3:20-4:20 Art, science and problem solving if not done in the morning. If you did these in the morning, do sensory play and engineering/building activity.

4:20-5:00 Free play

5:00-5:30 start cleaning up toys and help with dinner prep

5:30-6pm dinner time

6pm Family time until bedtime

The Targeted Approach

(Focus on 1-2 subject areas per day, get everything in throughout the week)

Note: kids help with almost everything. They feed the dogs, help water the plants (garden), pick the fruit, help with cleaning, etc, so all times are approximate.

6-6:30 Breakfast and feed dogs

6:30-7:00 Kitchen clean up, get dressed, teeth brushed, and get ready for your day

7:00- 7:45 Unstructured free play and water plants outside/care for garden

7:45-8:00 Reading

8:00-8:30 playful learning activity #1

8:30-8:45 clean up and snack

8:45-9:00 vocabulary enrichment (Spanish practice for us)

9:00-11:00 playdates, errands, music class, park, etc.

11:00-11:45 free play

11:45  lunch time

12:15 nap time

2:00 Mommy/Daddy and Me time for preschooler

2:30/3pm Both kids are up. Snack time.

3:00-3:30 playful learning activity #2 (based on our theme or what the kids are interested in)

3:30-4:00 sensory play or outdoor free play

4:00-5:00 Free play

5:00-5:30 start cleaning up toys and help with dinner prep

5:30-6pm dinner time

6pm Family time until bedtime

To incorporate all the subject areas, we do:

Monday: math

Tuesday: reading/language

Wednesday: science/engineering

Thursday: puzzles/logic and music

Friday: art/crafts

Both schedules assume that social skills are embedded into your day and taught as needed. Speaking is also embedded into the day, and conversations are used as a way to fill time (like playing games while waiting somewhere).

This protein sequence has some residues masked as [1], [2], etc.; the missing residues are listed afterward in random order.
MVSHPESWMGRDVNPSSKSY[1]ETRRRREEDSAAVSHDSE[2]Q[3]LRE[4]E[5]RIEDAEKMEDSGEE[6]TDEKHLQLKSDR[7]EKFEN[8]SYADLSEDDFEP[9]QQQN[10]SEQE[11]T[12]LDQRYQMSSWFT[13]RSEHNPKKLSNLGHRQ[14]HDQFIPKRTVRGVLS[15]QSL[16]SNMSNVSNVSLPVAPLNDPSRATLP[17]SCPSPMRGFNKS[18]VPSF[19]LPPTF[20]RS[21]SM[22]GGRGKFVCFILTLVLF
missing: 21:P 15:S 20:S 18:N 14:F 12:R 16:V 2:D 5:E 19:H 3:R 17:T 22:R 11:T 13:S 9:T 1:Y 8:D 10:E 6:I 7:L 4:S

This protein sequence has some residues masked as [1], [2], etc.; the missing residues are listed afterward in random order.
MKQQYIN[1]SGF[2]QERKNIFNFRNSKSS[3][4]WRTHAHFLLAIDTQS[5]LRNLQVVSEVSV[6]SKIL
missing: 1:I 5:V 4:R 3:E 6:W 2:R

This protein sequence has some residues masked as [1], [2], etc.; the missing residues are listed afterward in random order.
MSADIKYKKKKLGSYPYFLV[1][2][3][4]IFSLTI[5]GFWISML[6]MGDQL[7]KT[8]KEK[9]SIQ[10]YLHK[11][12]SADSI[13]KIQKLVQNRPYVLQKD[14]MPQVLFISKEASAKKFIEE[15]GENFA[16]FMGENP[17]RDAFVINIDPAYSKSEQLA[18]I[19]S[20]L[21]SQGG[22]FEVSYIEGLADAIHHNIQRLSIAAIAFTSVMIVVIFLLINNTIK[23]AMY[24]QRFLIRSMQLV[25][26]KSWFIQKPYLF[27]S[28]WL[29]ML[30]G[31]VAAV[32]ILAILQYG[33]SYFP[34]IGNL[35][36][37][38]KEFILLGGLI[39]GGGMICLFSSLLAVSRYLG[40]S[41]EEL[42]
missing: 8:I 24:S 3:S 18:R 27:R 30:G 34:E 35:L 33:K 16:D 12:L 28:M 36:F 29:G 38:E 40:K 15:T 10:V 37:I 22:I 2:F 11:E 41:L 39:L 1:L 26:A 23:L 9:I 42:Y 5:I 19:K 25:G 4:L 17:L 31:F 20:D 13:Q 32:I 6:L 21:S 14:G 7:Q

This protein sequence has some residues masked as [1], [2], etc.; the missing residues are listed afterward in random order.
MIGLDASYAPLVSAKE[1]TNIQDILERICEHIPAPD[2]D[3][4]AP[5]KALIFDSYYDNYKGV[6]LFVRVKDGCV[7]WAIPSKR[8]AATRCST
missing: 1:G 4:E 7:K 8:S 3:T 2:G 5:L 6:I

Which approach is better?

That depends!

What’s your style? Which makes the most sense to you? Which would work the best with your lifestyle and other commitments? What seems to be the best for your kids?

THAT’s the schedule that’s best for you.

And, remember, just because something works now doesn’t mean that it will work well for you in 6 months from now because as your kids get older their needs change. So, be flexible. Be willing to take a step back and reevaluate things. Change and refine your schedule or routine as needed to make sure it works for you and is still working.

How should you get started?

Finding a schedule that works for you might involve a little bit of trial and error, which is why I created a FREE #RoutineQueen2018 program. Or, if you’d rather go at this alone, I suggest using either of these samples as a starting point and adjusting according to your activities, wake-up time and nap times, etc. Once you fine tune your schedule, you might want to consider a visual schedule for your child. A visual schedule (pictures of what the activity or next thing is) helps kids “read” the schedule independently.